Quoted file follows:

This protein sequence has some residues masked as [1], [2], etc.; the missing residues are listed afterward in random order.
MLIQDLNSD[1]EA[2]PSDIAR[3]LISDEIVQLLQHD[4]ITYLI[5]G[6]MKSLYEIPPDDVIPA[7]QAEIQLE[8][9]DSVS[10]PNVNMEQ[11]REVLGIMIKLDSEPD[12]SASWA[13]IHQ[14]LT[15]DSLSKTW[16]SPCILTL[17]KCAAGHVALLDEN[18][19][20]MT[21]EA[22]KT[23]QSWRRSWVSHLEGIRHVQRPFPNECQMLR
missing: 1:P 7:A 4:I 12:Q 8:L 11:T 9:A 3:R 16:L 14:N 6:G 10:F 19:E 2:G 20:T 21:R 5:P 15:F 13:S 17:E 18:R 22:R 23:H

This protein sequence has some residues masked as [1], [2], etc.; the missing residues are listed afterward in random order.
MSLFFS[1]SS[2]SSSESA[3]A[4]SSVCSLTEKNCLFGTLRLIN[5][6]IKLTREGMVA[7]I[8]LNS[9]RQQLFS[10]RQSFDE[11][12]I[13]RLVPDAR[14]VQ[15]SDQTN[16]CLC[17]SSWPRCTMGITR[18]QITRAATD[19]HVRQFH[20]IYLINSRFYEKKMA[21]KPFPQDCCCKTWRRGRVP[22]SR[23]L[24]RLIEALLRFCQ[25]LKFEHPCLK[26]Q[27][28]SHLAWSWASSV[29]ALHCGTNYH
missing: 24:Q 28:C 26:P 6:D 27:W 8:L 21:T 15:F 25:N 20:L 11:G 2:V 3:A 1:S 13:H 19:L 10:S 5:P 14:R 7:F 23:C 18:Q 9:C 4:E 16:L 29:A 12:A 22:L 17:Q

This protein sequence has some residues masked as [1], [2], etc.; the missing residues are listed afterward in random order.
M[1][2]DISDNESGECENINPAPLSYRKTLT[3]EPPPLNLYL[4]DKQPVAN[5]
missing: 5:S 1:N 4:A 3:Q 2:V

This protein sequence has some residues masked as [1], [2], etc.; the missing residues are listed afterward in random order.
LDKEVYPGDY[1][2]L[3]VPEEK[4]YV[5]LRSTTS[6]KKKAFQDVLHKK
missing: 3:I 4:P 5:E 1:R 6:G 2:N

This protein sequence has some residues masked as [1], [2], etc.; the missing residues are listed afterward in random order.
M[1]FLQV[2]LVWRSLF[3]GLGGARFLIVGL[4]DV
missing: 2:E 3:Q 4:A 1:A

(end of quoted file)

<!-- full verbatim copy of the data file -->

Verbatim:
This protein sequence has some residues masked as [1], [2], etc.; the missing residues are listed afterward in random order.
MLIQDLNSD[1]EA[2]PSDIAR[3]LISDEIVQLLQHD[4]ITYLI[5]G[6]MKSLYEIPPDDVIPA[7]QAEIQLE[8][9]DSVS[10]PNVNMEQ[11]REVLGIMIKLDSEPD[12]SASWA[13]IHQ[14]LT[15]DSLSKTW[16]SPCILTL[17]KCAAGHVALLDEN[18][19][20]MT[21]EA[22]KT[23]QSWRRSWVSHLEGIRHVQRPFPNECQMLR
missing: 1:P 7:A 4:I 12:Q 8:L 11:T 9:A 3:R 16:L 14:N 6:G 10:F 19:E 2:G 20:T 21:R 5:P 15:F 13:S 17:E 18:R 22:R 23:H

This protein sequence has some residues masked as [1], [2], etc.; the missing residues are listed afterward in random order.
MSLFFS[1]SS[2]SSSESA[3]A[4]SSVCSLTEKNCLFGTLRLIN[5][6]IKLTREGMVA[7]I[8]LNS[9]RQQLFS[10]RQSFDE[11][12]I[13]RLVPDAR[14]VQ[15]SDQTN[16]CLC[17]SSWPRCTMGITR[18]QITRAATD[19]HVRQFH[20]IYLINSRFYEKKMA[21]KPFPQDCCCKTWRRGRVP[22]SR[23]L[24]RLIEALLRFCQ[25]LKFEHPCLK[26]Q[27][28]SHLAWSWASSV[29]ALHCGTNYH
missing: 24:Q 28:C 26:P 6:D 27:W 8:L 21:T 15:F 25:N 20:L 11:G 2:V 3:A 1:S 13:H 19:L 10:S 5:P 14:R 7:F 23:C 18:Q 9:C 4:E 16:L 29:A 12:A 22:L 17:Q

This protein sequence has some residues masked as [1], [2], etc.; the missing residues are listed afterward in random order.
M[1][2]DISDNESGECENINPAPLSYRKTLT[3]EPPPLNLYL[4]DKQPVAN[5]
missing: 5:S 1:N 4:A 3:Q 2:V

This protein sequence has some residues masked as [1], [2], etc.; the missing residues are listed afterward in random order.
LDKEVYPGDY[1][2]L[3]VPEEK[4]YV[5]LRSTTS[6]KKKAFQDVLHKK
missing: 3:I 4:P 5:E 1:R 6:G 2:N

This protein sequence has some residues masked as [1], [2], etc.; the missing residues are listed afterward in random order.
M[1]FLQV[2]LVWRSLF[3]GLGGARFLIVGL[4]DV
missing: 2:E 3:Q 4:A 1:A